Hot Cracking Susceptibility (DXR) for Al alloys and Ni alloys Measured by Dynamic X-ray Radiography

Published: 27 February 2023| Version 3 | DOI: 10.17632/tcmd6wnyyg.3
Guannan Tang,


Multi-kHz DXR is a characterization technique underpinned by large X-ray flux afforded by synchrotron radiation sources. The strong penetration of high energy x-ray allows in depth imaging of the sample. We used this technique to characterize the post-solidification hot cracking formation in Laser Powder Bed Fusion (L-PBF) process. The established dataset contains a series of DXR images capturing the post-solidification hot cracking distribution for 10 kinds of alloys processed by two different laser processing conditions (520W-0.3m/s and 520W-0.4m/s). Analyzing to the DXR images allows a quantification to the hot cracking susceptibility of the surveyed 10 alloys. In the end, a hot cracking susceptibility ranking of these alloys was obtained based on this analysis.


Steps to reproduce

The experiments to collect the images in the dataset described in this document is realized via Dynamic X-ray Radiography (DXR) hosted by Advanced Photon Source (APS) at Argonne National Laboratory. DXR technique allows the characterization of the post-solidification hot cracking morphology in the format of 2D static image. Using this technique, we surveyed 10 different alloys: Al7075, Al6061, Al2024, Al5052, Haynes 230, Haynes 160, Haynes X, Haynes 120, Haynes 214, and Haynes 718. Two processing conditions (520W-0.2m/s and 520W-0.3m/s) were evaluated. It’s generally ensured that each test sample at each test condition can have at least 2 measurement to reduce the randomness (Except for Haynes 230, which only had one measurement per test condition). The experiment yielded 49 DXR images in total. Using the software ImageJ, we were able to isolate the hot cracking affected area in each of the DXR image and measure the pixel count for each image. The total pixel count value for each image represents the overall 2D size of the formed hot crack and indicates the hot cracking susceptibility. This method allows the direct measurements of the hot cracking susceptibility for all 10 alloys evaluated here.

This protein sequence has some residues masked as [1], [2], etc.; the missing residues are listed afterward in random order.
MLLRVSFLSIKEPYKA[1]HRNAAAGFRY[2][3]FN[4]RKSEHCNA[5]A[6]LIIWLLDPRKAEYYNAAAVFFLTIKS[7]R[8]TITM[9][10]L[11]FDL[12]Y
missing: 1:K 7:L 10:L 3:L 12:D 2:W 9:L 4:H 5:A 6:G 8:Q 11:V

Carnegie Mellon University


Materials Science, Welding, Aluminum Alloys, Nickel Alloys, Cracking, Design for Additive Manufacture


National Science Foundation